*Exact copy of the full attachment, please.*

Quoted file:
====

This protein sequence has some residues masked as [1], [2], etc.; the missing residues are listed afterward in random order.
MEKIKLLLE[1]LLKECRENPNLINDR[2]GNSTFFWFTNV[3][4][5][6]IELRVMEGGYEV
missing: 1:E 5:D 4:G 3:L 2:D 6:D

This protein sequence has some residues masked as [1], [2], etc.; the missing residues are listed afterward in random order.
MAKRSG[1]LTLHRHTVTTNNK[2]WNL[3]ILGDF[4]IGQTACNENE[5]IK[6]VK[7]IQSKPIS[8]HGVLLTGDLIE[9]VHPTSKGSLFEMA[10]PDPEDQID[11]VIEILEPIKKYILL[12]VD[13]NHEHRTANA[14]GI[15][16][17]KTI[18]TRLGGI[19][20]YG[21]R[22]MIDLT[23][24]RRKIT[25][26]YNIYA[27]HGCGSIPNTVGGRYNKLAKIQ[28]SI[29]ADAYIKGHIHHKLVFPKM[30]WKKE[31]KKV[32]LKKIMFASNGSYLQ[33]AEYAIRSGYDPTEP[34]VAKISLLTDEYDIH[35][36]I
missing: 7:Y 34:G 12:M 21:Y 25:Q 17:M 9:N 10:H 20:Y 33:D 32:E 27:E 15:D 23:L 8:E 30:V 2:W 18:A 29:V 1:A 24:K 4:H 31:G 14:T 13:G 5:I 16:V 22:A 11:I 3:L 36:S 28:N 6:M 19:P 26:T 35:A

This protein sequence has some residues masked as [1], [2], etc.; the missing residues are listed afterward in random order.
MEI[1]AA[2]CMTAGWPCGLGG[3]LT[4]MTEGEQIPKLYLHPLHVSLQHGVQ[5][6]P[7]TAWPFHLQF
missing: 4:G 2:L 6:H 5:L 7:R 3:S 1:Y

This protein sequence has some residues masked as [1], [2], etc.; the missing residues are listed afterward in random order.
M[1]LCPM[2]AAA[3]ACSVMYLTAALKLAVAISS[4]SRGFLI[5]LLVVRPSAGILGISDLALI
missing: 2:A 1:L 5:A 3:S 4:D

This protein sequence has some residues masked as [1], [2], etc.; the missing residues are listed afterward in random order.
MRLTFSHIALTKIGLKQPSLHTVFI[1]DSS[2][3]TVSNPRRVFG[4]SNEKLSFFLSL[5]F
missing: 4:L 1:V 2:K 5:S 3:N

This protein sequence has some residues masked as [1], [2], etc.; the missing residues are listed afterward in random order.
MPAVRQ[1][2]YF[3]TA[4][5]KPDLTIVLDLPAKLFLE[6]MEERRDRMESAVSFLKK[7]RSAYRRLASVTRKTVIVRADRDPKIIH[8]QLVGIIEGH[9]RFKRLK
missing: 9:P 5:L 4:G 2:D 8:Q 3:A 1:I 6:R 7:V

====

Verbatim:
This protein sequence has some residues masked as [1], [2], etc.; the missing residues are listed afterward in random order.
MEKIKLLLE[1]LLKECRENPNLINDR[2]GNSTFFWFTNV[3][4][5][6]IELRVMEGGYEV
missing: 1:E 5:D 4:G 3:L 2:D 6:D

This protein sequence has some residues masked as [1], [2], etc.; the missing residues are listed afterward in random order.
MAKRSG[1]LTLHRHTVTTNNK[2]WNL[3]ILGDF[4]IGQTACNENE[5]IK[6]VK[7]IQSKPIS[8]HGVLLTGDLIE[9]VHPTSKGSLFEMA[10]PDPEDQID[11]VIEILEPIKKYILL[12]VD[13]NHEHRTANA[14]GI[15][16][17]KTI[18]TRLGGI[19][20]YG[21]R[22]MIDLT[23][24]RRKIT[25][26]YNIYA[27]HGCGSIPNTVGGRYNKLAKIQ[28]SI[29]ADAYIKGHIHHKLVFPKM[30]WKKE[31]KKV[32]LKKIMFASNGSYLQ[33]AEYAIRSGYDPTEP[34]VAKISLLTDEYDIH[35][36]I
missing: 7:Y 34:G 12:M 21:Y 25:Q 17:M 9:N 10:H 20:Y 33:D 32:E 27:E 15:D 23:L 8:E 30:V 2:W 18:A 29:V 1:A 24:K 4:H 31:G 14:T 13:G 5:I 16:V 22:A 11:I 3:L 36:S 28:N 6:M 19:P 26:T 35:A

This protein sequence has some residues masked as [1], [2], etc.; the missing residues are listed afterward in random order.
MEI[1]AA[2]CMTAGWPCGLGG[3]LT[4]MTEGEQIPKLYLHPLHVSLQHGVQ[5][6]P[7]TAWPFHLQF
missing: 4:G 2:L 6:H 5:L 7:R 3:S 1:Y

This protein sequence has some residues masked as [1], [2], etc.; the missing residues are listed afterward in random order.
M[1]LCPM[2]AAA[3]ACSVMYLTAALKLAVAISS[4]SRGFLI[5]LLVVRPSAGILGISDLALI
missing: 2:A 1:L 5:A 3:S 4:D

This protein sequence has some residues masked as [1], [2], etc.; the missing residues are listed afterward in random order.
MRLTFSHIALTKIGLKQPSLHTVFI[1]DSS[2][3]TVSNPRRVFG[4]SNEKLSFFLSL[5]F
missing: 4:L 1:V 2:K 5:S 3:N

This protein sequence has some residues masked as [1], [2], etc.; the missing residues are listed afterward in random order.
MPAVRQ[1][2]YF[3]TA[4][5]KPDLTIVLDLPAKLFLE[6]MEERRDRMESAVSFLKK[7]RSAYRRLASVTRKTVIVRADRDPKIIH[8]QLVGIIEGH[9]RFKRLK
missing: 9:P 5:L 4:G 2:D 8:Q 3:A 1:I 6:R 7:V